"Most important now is how we can manage this situation to at least prevent some military clashes," said Tong. North Korea will have learned from this failure and can improve its missile technology, he said.
The big question remains whether North Korea will follow this attempt with a third nuclear test in the coming months, he said. The international community can influence that decision, he said.
But too strong a reaction from the United Nations Security Council, set to meet Friday, could make North Korea more determined to go ahead with a nuclear test, warned Shi Yinhong, a professor of international relations at People's University in Beijing.
Although China is the North's only significant ally, Shi hoped Beijing will join a U.N. condemnation of the launch, and, in addition, suspend recently promised food assistance. Such action, which Shi expected would not be publicly declared, "could express China's anger and be a warning that 'if you do worse, you can expect a further worsening of relations with Beijing.' "
Ordinary Chinese were ambivalent about the missile launch of its neighbor.
"I don't think North Korea will listen to any other country's advice, including China's," said Wang Weifeng, 64, a retired math teacher, taking a morning walk Friday in Beijing. "If the economy is weak, the people in the country can't live a happy life, although such a launch could lift people's spirits for a short time. But, as an independent country, I believe they have the right to launch their own rockets."
In downtown Pyongyang, university student Kim Kwang Jin was sanguine about the news.
"I'm not too disappointed. There was always the chance of failure," he said. "Other nations — including China and Russia — have had failures while building their space programs so why wouldn't we? I hope that in the future, we're able to build a better satellite."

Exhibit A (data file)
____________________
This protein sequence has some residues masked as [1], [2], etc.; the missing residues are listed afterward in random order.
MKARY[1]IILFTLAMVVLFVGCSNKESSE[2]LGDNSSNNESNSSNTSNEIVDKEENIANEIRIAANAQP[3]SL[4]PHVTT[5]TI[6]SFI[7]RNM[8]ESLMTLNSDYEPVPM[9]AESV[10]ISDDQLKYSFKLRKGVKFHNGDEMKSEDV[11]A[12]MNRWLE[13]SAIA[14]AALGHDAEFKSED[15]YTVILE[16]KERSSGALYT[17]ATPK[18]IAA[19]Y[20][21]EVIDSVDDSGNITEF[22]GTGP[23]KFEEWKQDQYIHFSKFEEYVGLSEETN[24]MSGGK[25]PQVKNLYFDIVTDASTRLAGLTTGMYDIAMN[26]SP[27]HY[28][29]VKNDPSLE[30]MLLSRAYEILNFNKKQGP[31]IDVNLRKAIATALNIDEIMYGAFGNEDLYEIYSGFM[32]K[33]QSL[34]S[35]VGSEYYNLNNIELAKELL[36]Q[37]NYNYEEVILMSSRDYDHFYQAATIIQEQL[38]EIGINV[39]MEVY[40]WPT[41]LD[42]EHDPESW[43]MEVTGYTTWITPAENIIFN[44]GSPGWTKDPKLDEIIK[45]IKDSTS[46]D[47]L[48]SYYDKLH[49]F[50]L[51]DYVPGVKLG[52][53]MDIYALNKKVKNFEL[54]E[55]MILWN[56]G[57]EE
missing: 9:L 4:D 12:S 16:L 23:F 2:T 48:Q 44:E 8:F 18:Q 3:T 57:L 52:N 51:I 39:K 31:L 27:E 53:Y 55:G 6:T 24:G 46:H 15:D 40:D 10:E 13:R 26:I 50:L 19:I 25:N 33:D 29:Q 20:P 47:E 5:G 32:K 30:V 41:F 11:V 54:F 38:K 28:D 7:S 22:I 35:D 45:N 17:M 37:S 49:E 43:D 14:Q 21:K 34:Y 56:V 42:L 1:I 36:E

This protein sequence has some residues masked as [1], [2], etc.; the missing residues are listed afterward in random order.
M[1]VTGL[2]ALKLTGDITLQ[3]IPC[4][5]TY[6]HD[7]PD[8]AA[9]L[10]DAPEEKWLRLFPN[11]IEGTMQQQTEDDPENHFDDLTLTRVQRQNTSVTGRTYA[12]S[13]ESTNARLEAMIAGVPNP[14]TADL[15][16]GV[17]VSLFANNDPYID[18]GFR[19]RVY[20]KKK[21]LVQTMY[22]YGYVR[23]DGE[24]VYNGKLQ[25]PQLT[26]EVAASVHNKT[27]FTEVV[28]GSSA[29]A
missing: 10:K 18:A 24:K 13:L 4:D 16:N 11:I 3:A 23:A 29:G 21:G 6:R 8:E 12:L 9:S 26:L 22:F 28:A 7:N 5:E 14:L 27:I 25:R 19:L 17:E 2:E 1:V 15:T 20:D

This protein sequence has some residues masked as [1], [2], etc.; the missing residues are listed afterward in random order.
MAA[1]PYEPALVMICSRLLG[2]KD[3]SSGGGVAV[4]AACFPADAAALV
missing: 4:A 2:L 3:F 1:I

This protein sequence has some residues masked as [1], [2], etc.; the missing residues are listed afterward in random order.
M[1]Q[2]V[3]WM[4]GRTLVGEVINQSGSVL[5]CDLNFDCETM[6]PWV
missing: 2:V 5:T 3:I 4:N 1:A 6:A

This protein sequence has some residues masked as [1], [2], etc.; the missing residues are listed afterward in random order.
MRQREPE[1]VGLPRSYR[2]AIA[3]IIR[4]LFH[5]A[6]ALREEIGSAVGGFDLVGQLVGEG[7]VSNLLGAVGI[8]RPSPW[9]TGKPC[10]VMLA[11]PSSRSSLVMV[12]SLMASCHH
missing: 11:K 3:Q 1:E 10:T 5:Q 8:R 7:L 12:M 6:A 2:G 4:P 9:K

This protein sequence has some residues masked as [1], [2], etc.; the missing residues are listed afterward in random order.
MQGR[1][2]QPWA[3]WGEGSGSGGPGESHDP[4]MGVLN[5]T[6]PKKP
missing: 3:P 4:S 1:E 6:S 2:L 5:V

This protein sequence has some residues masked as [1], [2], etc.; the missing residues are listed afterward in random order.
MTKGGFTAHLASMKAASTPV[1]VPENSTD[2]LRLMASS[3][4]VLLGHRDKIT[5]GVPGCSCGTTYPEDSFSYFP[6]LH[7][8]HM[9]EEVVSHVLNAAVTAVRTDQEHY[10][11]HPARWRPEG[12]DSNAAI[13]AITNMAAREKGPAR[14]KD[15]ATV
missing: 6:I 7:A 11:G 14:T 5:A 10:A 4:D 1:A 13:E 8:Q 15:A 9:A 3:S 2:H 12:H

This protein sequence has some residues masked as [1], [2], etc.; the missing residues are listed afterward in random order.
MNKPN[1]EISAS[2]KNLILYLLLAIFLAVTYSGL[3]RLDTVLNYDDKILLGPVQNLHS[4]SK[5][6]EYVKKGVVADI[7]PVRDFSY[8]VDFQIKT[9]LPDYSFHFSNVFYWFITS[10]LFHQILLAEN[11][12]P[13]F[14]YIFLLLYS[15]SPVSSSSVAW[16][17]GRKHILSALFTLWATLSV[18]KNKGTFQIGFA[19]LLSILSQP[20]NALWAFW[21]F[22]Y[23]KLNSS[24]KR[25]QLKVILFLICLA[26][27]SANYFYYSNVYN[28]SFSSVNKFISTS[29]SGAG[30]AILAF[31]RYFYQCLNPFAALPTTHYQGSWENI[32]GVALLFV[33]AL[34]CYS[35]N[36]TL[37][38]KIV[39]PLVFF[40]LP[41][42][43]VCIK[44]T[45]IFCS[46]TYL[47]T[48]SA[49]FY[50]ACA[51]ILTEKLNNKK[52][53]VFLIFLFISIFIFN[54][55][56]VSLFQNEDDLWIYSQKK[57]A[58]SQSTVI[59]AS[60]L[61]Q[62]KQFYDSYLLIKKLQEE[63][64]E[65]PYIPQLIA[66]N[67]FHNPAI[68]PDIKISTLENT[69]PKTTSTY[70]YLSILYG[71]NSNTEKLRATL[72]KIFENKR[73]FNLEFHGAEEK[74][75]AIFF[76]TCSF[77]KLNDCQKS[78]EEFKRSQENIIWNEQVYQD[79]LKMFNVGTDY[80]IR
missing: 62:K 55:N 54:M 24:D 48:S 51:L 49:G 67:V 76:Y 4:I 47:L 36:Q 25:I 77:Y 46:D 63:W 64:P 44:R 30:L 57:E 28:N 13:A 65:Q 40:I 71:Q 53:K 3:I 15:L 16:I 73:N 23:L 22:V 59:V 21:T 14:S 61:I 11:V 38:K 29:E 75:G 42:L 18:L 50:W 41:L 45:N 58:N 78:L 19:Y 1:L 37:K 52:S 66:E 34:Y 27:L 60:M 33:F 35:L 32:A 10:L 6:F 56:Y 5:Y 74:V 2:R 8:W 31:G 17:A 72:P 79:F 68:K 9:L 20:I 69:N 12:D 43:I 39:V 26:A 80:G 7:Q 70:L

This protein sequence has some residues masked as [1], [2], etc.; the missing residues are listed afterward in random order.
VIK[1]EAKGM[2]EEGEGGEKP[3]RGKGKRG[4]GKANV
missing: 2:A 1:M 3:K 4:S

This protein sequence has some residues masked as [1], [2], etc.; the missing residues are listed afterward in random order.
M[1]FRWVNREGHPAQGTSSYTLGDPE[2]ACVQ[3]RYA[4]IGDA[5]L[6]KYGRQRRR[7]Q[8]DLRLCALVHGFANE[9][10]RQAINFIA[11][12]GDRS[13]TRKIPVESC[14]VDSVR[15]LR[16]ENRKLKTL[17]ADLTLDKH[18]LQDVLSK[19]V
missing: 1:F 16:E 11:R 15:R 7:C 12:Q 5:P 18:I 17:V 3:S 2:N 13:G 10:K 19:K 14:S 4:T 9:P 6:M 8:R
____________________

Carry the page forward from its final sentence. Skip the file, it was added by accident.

Greg Thielmann, a former intelligence officer with the U.S. State Department, said it now appears the North Koreans haven't mastered the technology they need to control multistage rockets — a key capability if the North is to threaten the United States with intercontinental ballistic missiles.
State media said the Kwangmyongsong-3 satellite was fired from the Sohae Satellite Launching Station in the hamlet of Tongchang-ri but "failed to enter its preset orbit."
"Scientists, technicians and experts are now looking into the cause of the failure," the state-run Korean Central News Agency said.
North Korean space officials said the Unha-3, or Galaxy-3, rocket was meant to send a satellite into orbit to study crops and weather patterns — its third bid to launch a satellite since 1998. Officials had earlier brought foreign journalists to the west coast site to see the rocket and the Kwangmyongsong-3 satellite Sunday in a bid to show its transparency amid accusations of defiance.
U.S. Navy minesweepers and other ships in the area were expected to begin scouring the sea for debris from the rocket, which can offer evidence of what went wrong and what rocket technology North Korea has.
The failure did not halt celebrations honoring Kim Jong Un's father. At a massive gathering today in Pyongyang, Kim Jong Un and other senior officials watched the unveiling of an enormous new statue of Kim Jong Il, which stood beside an equally large statue of Kim Il Sung. Kim Il Sung is the grandfather of Kim Jong Un and the creator of the North Korean state.